1
\$\begingroup\$

How to make a C recursive exponentiation (power) function better?

I developed a pretty simple (yet decent, imo) power function for the sake of learning. I'm not quite trying to compete with math.h's double pow(double __x, double __y)

double pwr(double _base, double _exp)
{
    if (_exp == 0)
        return 1;
    
    else if (_exp > 0)
        return _base * pwr(_base, _exp - 1);
    else
        return 1 / (_base * pwr(_base, (_exp * -1) - 1));
}

But i would like to know why (if) math.h's would be better. Some community guy also told me it could be further simplified, but didn't tell me how. Is that true?

Note: I'm aware of "divide and conquer" approach, but not sure how to proceed in case _exp is not integer

\$\endgroup\$
2
\$\begingroup\$

For large exponents, this code is slower than necessary (it scales linearly in exp, rather than logarithmically as an efficient implementation would). Research Binary Exponentiation algorithm, and Exponentiation by logarithm, which is what your standard library implementation is most likely to use for pow(double, double).

The latter relies on the identity \$\ln{(y^x)} ≡ x \ln{(y)}\$. So \$y^x = \exp(x \ln(y))\$.

The implementation here will never return when exp is not an integer - you'll just alternate between calls either side of zero, until you run out of stack. We need to use the logarithm approach for non-integer powers (and arrange to fail when the base is negative and the power is fractional).

Avoid using reserved identifiers in your own code. This includes names that begin with underscore (_) followed by a lower-case letter. (Not as dangerous as names beginning with _ and an upper-case letter, which are available to the implementation for use as macros, but still not good; as a general rule, never declare your own names beginning with _ and you'll be fine).

\$\endgroup\$
2
  • 1
    \$\begingroup\$ afaik, reserved identifiers, in C follow this rule: According to the C Standard, 7.1. 3 [ISO/IEC 9899:2011], All identifiers that begin with an underscore and either an uppercase letter or another underscore are always reserved for any use. since my identifiers start with single _and lowercase, i should be fine, no? \$\endgroup\$ Jul 5 '21 at 13:48
  • 1
    \$\begingroup\$ Yes. Underscore and lowercase letter only reserved for use as identifiers with file scope (the following sentence). Still worth avoiding in your own code. \$\endgroup\$ Jul 5 '21 at 13:53
1
\$\begingroup\$

For exp not 0, between -1 and 1 it will make a recursive call with a negated exponent.

Furthermore x²ⁿ = (xⁿ)² which can be used to reduce n recursions down to log₂(n) recursions.

For exp = n + q, n int, 0 < q < 1 or exp = n ± q, n int, 0 < q <= 0.5 you can use xexp = (xn).(xq). For the integer power n you can do the logarithmic recursion (double, long or BigInteger). For the q fraction you need an approximation sequence. Don't ask me how.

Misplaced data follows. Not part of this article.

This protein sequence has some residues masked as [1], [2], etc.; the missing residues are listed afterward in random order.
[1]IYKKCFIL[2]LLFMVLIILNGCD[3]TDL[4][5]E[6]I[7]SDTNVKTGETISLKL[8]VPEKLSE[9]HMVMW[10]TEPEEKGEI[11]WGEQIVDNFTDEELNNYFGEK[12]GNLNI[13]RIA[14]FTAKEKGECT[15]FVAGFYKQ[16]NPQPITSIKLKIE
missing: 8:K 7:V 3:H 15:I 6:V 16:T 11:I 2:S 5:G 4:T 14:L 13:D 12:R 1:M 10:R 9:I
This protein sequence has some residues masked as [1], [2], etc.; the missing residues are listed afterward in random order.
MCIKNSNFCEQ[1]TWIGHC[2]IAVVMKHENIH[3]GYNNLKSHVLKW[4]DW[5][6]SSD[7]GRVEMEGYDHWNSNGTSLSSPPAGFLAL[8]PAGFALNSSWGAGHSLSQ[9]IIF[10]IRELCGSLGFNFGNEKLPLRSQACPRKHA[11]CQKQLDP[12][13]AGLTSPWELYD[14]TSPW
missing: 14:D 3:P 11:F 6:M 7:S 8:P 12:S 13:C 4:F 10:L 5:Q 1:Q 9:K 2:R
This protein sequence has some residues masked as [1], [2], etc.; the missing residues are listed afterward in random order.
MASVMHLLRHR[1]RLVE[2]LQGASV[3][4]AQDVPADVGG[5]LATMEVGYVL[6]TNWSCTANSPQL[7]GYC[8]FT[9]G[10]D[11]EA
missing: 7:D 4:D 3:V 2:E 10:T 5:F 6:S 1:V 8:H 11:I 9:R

Underscore at the beginning, is extra. Nowadays the majority seems to find this less readable (as not a ubiquitous convention), and disruptive in reading. Less is more here.

\$\endgroup\$
1
\$\begingroup\$

pow(double _base, double _exp), like this pwr(), is a challenging function.

Also an accurate implementation is difficult as errors in manipulating _base are heavily amplified by large _exp.

Non-integer power

When _exp is not a whole number value, best to use exp2(_exp * log2(_base)) and avoid log(), exp() to improve accuracy.

Note: _base < 0 will error as, in general, the result of pow(negative_base, some_non_whole_number) is a complex number.

else not needed

double pwr(double _base, double _exp) {
  if (_exp == 0)
    return 1;
  // else if (_exp > 0)
  if (_exp > 0)
    return _base * pwr(_base, _exp - 1);
  // else
  return 1 / (_base * pwr(_base, (_exp * -1) - 1));

Linear recursion depth

Should _exp be a large integer value, code will recurse many times.

Instead, halve the exponent each each recursion for a log recursion depth.

// return _base * pwr(_base, _exp - 1);
double p2 = pwr(_base, _exp/2);
return p2*p2*(_exp/2 ? _base : 1);

This also improves correctness as fewer calculations are done.


Somewhat improved code

double pwr_rev2(double base, double expo) {
  // If non-integer expo, use exp2(),log2()
  double expo_ipart;
  double fpart = modf(expo, &expo_ipart);
  if (fpart) {
    return exp2(expo * log2(base));
  }

  if (expo_ipart < 0.0) {
    // Form 1/ result
    return 1.0/pwr_rev2(base, -expo);
  }

  if (expo_ipart == 0.0) {
    return 1.0;
  }

  double p = pwr_rev2(base, expo_ipart / 2.0);
  p *= p;
  if (fmod((expo_ipart, 2)) {
    p *= base;
  }
  return p;
}

Implementation still has short comings with 1.0/pwr_rev2(base, -expo) as the quotient becomes 0.0 when the result should be very small, yet more than zero.

It also recurses too many times when the result p *= p; is infinity. TBD code to fix.

\$\endgroup\$

Your Answer

By clicking “Post Your Answer”, you agree to our terms of service, privacy policy and cookie policy

Not the answer you're looking for? Browse other questions tagged or ask your own question.